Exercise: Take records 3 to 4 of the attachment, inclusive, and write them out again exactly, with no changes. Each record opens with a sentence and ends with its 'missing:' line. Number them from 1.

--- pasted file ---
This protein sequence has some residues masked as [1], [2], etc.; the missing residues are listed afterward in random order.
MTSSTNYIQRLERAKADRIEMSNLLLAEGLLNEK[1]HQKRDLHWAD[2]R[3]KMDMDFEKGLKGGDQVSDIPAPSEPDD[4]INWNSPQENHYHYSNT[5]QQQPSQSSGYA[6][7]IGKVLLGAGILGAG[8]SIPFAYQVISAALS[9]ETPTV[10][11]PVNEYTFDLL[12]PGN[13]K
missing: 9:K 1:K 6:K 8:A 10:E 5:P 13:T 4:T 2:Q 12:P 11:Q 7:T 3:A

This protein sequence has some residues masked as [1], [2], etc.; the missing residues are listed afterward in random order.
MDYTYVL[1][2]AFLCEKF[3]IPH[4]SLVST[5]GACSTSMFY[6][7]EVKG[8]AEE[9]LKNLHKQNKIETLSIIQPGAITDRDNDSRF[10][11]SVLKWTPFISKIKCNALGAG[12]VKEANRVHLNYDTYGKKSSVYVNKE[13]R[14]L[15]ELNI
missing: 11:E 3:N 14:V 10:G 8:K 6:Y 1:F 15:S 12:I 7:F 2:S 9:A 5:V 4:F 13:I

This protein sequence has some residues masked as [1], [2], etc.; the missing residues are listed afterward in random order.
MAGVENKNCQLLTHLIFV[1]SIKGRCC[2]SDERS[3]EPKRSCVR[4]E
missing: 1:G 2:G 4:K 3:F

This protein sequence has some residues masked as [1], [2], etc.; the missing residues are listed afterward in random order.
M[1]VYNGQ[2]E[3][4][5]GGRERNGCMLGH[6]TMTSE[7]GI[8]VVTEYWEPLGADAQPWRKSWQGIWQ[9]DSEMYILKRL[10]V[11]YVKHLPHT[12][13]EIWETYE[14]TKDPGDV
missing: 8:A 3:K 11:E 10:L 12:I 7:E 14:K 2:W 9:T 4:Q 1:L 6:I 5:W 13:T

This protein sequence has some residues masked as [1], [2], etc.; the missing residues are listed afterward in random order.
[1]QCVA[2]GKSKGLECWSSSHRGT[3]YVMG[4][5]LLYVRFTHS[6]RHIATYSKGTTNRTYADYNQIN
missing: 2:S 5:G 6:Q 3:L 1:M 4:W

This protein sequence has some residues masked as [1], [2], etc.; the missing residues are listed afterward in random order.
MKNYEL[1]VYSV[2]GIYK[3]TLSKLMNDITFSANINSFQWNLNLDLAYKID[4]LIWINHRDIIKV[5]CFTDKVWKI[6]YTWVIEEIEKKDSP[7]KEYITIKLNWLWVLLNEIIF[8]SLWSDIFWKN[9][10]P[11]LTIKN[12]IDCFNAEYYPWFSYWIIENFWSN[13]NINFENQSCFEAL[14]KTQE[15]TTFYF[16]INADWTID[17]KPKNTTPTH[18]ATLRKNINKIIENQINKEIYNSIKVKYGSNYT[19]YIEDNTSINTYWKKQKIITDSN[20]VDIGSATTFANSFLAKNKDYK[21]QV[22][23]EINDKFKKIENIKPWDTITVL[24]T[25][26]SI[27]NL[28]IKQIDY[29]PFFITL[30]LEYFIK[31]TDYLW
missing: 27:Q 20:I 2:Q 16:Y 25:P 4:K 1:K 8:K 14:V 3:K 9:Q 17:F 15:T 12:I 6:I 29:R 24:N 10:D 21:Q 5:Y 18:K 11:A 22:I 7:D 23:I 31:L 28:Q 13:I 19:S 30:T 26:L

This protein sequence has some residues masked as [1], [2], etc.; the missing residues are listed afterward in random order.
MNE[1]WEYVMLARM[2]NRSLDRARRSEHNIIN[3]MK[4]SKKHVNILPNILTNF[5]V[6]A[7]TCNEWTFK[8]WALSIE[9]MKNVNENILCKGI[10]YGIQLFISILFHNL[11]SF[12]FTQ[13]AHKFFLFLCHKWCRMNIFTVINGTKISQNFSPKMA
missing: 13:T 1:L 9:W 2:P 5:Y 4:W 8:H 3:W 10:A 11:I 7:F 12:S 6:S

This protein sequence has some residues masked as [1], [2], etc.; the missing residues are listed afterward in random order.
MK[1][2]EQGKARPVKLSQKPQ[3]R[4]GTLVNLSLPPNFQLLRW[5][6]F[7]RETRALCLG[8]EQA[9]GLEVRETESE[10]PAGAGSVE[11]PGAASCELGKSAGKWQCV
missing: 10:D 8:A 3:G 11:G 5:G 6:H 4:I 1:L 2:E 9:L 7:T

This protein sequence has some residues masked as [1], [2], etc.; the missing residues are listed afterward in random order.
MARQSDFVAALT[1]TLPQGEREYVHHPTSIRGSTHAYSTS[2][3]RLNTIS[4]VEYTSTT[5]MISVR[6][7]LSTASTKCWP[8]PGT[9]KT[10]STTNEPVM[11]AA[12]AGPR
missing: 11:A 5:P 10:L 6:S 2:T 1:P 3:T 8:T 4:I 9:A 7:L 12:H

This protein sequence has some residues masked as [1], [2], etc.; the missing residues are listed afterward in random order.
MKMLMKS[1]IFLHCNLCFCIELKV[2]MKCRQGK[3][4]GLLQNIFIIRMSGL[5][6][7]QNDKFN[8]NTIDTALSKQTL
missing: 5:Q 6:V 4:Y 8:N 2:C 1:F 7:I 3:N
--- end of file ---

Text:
This protein sequence has some residues masked as [1], [2], etc.; the missing residues are listed afterward in random order.
MAGVENKNCQLLTHLIFV[1]SIKGRCC[2]SDERS[3]EPKRSCVR[4]E
missing: 1:G 2:G 4:K 3:F

This protein sequence has some residues masked as [1], [2], etc.; the missing residues are listed afterward in random order.
M[1]VYNGQ[2]E[3][4][5]GGRERNGCMLGH[6]TMTSE[7]GI[8]VVTEYWEPLGADAQPWRKSWQGIWQ[9]DSEMYILKRL[10]V[11]YVKHLPHT[12][13]EIWETYE[14]TKDPGDV
missing: 8:A 3:K 11:E 10:L 12:I 7:E 14:K 2:W 9:T 4:Q 1:L 6:I 5:W 13:T